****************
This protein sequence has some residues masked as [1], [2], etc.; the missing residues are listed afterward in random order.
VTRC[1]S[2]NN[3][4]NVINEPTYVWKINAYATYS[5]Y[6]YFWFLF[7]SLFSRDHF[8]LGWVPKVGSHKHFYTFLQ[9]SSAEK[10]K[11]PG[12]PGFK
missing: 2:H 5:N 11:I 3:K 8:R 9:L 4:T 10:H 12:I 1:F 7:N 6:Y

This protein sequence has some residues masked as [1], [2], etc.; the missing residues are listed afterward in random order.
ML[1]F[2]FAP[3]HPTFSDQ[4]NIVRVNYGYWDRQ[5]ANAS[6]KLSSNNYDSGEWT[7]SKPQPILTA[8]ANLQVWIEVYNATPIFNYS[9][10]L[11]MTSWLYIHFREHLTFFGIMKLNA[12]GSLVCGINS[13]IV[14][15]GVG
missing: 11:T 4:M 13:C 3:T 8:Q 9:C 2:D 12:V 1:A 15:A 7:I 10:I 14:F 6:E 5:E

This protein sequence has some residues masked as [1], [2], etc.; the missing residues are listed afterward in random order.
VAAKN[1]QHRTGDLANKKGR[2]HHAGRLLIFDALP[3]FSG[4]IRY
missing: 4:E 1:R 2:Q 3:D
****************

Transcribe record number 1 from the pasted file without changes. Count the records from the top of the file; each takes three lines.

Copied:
This protein sequence has some residues masked as [1], [2], etc.; the missing residues are listed afterward in random order.
VTRC[1]S[2]NN[3][4]NVINEPTYVWKINAYATYS[5]Y[6]YFWFLF[7]SLFSRDHF[8]LGWVPKVGSHKHFYTFLQ[9]SSAEK[10]K[11]PG[12]PGFK
missing: 2:H 5:N 11:I 3:K 8:R 9:L 4:T 10:H 12:I 1:F 7:N 6:Y